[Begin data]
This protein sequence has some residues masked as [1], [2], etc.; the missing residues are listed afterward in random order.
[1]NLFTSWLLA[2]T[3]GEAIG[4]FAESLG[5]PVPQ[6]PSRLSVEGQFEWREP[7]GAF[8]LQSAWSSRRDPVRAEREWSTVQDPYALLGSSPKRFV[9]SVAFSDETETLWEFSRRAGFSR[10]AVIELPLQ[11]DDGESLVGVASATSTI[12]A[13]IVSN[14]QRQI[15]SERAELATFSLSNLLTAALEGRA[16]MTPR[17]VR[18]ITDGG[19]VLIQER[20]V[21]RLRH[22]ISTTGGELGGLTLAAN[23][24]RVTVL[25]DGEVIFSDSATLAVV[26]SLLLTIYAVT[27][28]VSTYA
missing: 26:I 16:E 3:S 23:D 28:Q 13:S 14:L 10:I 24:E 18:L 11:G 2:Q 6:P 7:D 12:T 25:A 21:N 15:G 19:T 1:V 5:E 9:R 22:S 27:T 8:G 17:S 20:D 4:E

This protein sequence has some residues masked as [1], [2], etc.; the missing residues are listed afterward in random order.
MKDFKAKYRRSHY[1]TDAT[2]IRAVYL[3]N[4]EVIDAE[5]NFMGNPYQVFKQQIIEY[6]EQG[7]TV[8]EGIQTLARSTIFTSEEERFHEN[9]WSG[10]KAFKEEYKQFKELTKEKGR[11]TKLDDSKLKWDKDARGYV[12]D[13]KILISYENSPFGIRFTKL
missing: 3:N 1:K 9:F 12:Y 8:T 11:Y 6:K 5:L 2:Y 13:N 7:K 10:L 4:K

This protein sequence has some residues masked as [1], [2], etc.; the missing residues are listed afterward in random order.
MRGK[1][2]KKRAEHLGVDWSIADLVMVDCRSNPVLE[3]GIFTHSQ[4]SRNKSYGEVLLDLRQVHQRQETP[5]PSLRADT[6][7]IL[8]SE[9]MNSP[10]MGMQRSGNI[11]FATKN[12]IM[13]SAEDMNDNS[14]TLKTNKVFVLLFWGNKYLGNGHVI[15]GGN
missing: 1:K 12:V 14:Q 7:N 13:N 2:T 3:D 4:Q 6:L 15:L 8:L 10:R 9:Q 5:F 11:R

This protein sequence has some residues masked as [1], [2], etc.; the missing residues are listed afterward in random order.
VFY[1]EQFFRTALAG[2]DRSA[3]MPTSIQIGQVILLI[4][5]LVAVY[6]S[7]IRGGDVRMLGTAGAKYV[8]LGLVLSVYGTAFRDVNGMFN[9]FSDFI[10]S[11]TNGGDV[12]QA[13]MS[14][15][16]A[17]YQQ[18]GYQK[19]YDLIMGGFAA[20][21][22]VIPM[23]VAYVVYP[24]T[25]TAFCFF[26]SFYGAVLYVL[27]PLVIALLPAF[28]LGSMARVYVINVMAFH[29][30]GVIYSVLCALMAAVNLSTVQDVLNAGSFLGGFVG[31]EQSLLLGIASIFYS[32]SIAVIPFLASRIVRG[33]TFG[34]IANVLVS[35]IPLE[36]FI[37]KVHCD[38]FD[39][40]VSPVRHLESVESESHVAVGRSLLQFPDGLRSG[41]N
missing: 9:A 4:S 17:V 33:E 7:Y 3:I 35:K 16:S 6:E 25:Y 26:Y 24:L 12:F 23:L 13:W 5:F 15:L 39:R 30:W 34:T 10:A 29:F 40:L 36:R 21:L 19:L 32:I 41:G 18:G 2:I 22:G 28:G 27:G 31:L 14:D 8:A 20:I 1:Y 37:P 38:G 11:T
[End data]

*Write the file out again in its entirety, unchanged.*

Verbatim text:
This protein sequence has some residues masked as [1], [2], etc.; the missing residues are listed afterward in random order.
[1]NLFTSWLLA[2]T[3]GEAIG[4]FAESLG[5]PVPQ[6]PSRLSVEGQFEWREP[7]GAF[8]LQSAWSSRRDPVRAEREWSTVQDPYALLGSSPKRFV[9]SVAFSDETETLWEFSRRAGFSR[10]AVIELPLQ[11]DDGESLVGVASATSTI[12]A[13]IVSN[14]QRQI[15]SERAELATFSLSNLLTAALEGRA[16]MTPR[17]VR[18]ITDGG[19]VLIQER[20]V[21]RLRH[22]ISTTGGELGGLTLAAN[23][24]RVTVL[25]DGEVIFSDSATLAVV[26]SLLLTIYAVT[27][28]VSTYA
missing: 26:I 16:E 3:S 23:D 28:Q 13:S 14:L 10:I 24:E 18:L 11:G 2:Q 6:P 7:D 12:T 25:A 21:N 15:G 19:T 1:V 5:E 9:R 22:S 27:T 8:G 17:S 20:D 4:E

This protein sequence has some residues masked as [1], [2], etc.; the missing residues are listed afterward in random order.
MKDFKAKYRRSHY[1]TDAT[2]IRAVYL[3]N[4]EVIDAE[5]NFMGNPYQVFKQQIIEY[6]EQG[7]TV[8]EGIQTLARSTIFTSEEERFHEN[9]WSG[10]KAFKEEYKQFKELTKEKGR[11]TKLDDSKLKWDKDARGYV[12]D[13]KILISYENSPFGIRFTKL
missing: 3:N 1:K 9:F 12:Y 8:T 11:Y 6:K 5:L 2:Y 13:N 7:K 10:L 4:K

This protein sequence has some residues masked as [1], [2], etc.; the missing residues are listed afterward in random order.
MRGK[1][2]KKRAEHLGVDWSIADLVMVDCRSNPVLE[3]GIFTHSQ[4]SRNKSYGEVLLDLRQVHQRQETP[5]PSLRADT[6][7]IL[8]SE[9]MNSP[10]MGMQRSGNI[11]FATKN[12]IM[13]SAEDMNDNS[14]TLKTNKVFVLLFWGNKYLGNGHVI[15]GGN
missing: 1:K 12:V 14:Q 7:N 13:N 2:T 3:D 4:Q 6:L 15:L 8:L 10:R 9:Q 5:F 11:R

This protein sequence has some residues masked as [1], [2], etc.; the missing residues are listed afterward in random order.
VFY[1]EQFFRTALAG[2]DRSA[3]MPTSIQIGQVILLI[4][5]LVAVY[6]S[7]IRGGDVRMLGTAGAKYV[8]LGLVLSVYGTAFRDVNGMFN[9]FSDFI[10]S[11]TNGGDV[12]QA[13]MS[14][15][16]A[17]YQQ[18]GYQK[19]YDLIMGGFAA[20][21][22]VIPM[23]VAYVVYP[24]T[25]TAFCFF[26]SFYGAVLYVL[27]PLVIALLPAF[28]LGSMARVYVINVMAFH[29][30]GVIYSVLCALMAAVNLSTVQDVLNAGSFLGGFVG[31]EQSLLLGIASIFYS[32]SIAVIPFLASRIVRG[33]TFG[34]IANVLVS[35]IPLE[36]FI[37]KVHCD[38]FD[39][40]VSPVRHLESVESESHVAVGRSLLQFPDGLRSG[41]N
missing: 9:A 4:S 17:V 33:E 7:Y 3:I 35:K 16:S 6:E 25:Y 26:Y 24:L 12:F 23:L 13:W 5:F 15:L 39:R 30:W 34:T 10:A 29:F 40:L 36:R 21:L 19:L 32:I 41:G 18:G 2:I 22:G 28:G 27:G 31:L 14:D 8:A 20:I 1:Y 37:P 38:G 11:T